Chef and I have been reading Cooked in tandem for the past few weeks, amazed and grateful that opportunities keep cropping up to take what we love about Michael Pollen's new book directly onto Barndiva’s menu. Case in point: a few weeks back, after salivating over his description of slow roasted pork (“an irreducible packet of salt, fat and wood smoke… with the occasional mahogany shard of crackling”), I was contemplating an acre of scrub Oak and Madrone we’d just cleared from the upper ridge when David Pronsalino, our forester at the farm for the past 35 years quipped, “You could chip it all ...or you could have a lifetime of wood fired BBQ.” The following Wednesday, at lunch with Mimi and Peter Buckley at their beautiful Front Porch Farm, we got to talking about Peter’s passion project in Yorkville where he is breeding pure bred Italian Cinta Senese ~ the ultimate salumi pig. Which, as it turns out, is also delicious slow roasted. Over wood. Bingo.
In the last section of Cooked, on fermentation, Pollen makes the point that in our 20th century haste to eradicate all bacteria from our food, American producers missed the fact (by accident or design) that, er, actually not all bacteria are bad. Many in fact, like those found in raw and fermented products are very, very good, especially when it comes to bolstering our increasingly beleaguered immune systems. Chef was ahead of me on this one. When the engaging Hannah Paquette from Wyeth Acres showed up at our kitchen door with fresh goat milk he wasted no time asking Octavio to produce a batch of ice cream with it. Diners have been loving it and after one bite I could see why ~ the taste is fresh and clean with the slightest hint of a welcome acidity, like alpine snow that still carries the herbal memory of Spring.
I like goats because they are so light on the land, the meat is lean, the milk nutrient dense, packed with calcium and minerals ~ especially the important antioxidant selenium. What I didn't know before I met Hannah was that absent the protein aggllutinin, the fat globules in goat's milk do not cluster together like cow's milk which makes it easier for the body to digest ~ better tolerated by folks with lactose sensitivity. Goat’s milk is rich in oligosaccharides (in an amount similar to human milk) which acts as a prebiotic in helping maintain the health of the digestive tract by encouraging the growth of valuable gut bacteria.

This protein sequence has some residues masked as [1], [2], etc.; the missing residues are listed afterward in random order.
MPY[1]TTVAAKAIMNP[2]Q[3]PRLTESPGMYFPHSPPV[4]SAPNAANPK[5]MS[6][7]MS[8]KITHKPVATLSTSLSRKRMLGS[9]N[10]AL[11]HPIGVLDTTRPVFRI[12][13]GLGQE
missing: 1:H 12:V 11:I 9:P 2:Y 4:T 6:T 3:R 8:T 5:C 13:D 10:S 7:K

One of the things I love most about Healdsburg is that you can drive a few blocks from downtown and find an enterprise like Wyeth Acres where they produce goats milk and sell eggs. Lots of them. And that’s not all they do ~ Rian Rinn and Jenine Alexander, Wyeth Acres owners, just opened the Sonoma Meat Company in Santa Rosa, where the enterprising Hannah also works in addition to her feeding, milking, egg polishing and bottle washing duties at Wyeth Acres. CSA's get most of the milk, but Wyeth Acres eggs and Sonoma Meat Company bacon and sausages can be found at the Healdsburg Farmers Market every Saturday.
I had a great time with Hannah ~ though I bombed at milking. I’m not at all squeamish but for the life of me I couldn’t get the right hold on that docile animal's teat and get more than a few squirts out of it. Hannah, on the other hand, is a natural. She has an ease around the animals at Wyeth Acres (besides the pure bred Toggenburg and Saanen and American Lamancha mixed breed goats there are dozens of chicks and hens, a sheep and a few mismatched dogs) that you’d guess came from years of working on a farm. Not so. She fell into goatlove when she and her sweetheart were asked to babysit for Rian and Jenine one winter while they traveled. Her previous experience with goats had come from run-ins with Billy goats, by nature irascible and menacing to whatever strikes their fancy. Working with the females she found a simpatico nature, a lean supple beauty in the way they looked and moved, a subtle intelligence that gave up a perfect product through a delivery system that was almost as easy to access (except for me apparently) as turning on a tap. Hannah, the epitome of girl power in a rapidly changing world starving for relevance, knew she’d found kindred spirits.
The goats jump up and down from the milking platform with alacrity, munching from a bucket of oats and molasses while being milked (their main diet is alfalfa). Two goats fill a bucket with gorgeous white foaming milk, which Hannah filters through stainless steel, then pours into sparkling clean glass bottles. The milk we use to make our ice cream is but a few hours old. Take it from a city born girl who has walked a bumpy road toward understanding what a healthy relationship to land and animal should look and taste like: this is as good as it gets.
We are serving Wyeth Acres Vanilla Bean Goat Milk Ice Cream with Barndiva Farm cherries and delicate honey almond pralines this week ~ and while we’ll swap the fruit in the coming month as summer comes into its own, we’ll try to keep it on the menu as long as Hannah and the goats oblige. Enjoy.
LEARN MORE: The life changing book Nourishing Traditions should have a place on your book shelf ~ what I didn't know until Hannah told me was that its author, Sally Fallon Morell, is also the driving force behind A Campaign for Real Milk. The indefatigable Morell has some profoundly important things to say about food (this campaign is about more than milk) that you owe to your yourself (especially if you have young children) to hear. A Campaign for Real Milk and videos of Morell can be found online. Closer to home, Shed in Healdsburg is a great proponent of delicious ways to incorporate raw and fermented things into a probiotic lifestyle ~ with delicious kombuchas and shrubs they serve by the glass, fermenting kits and the occasional class upstairs.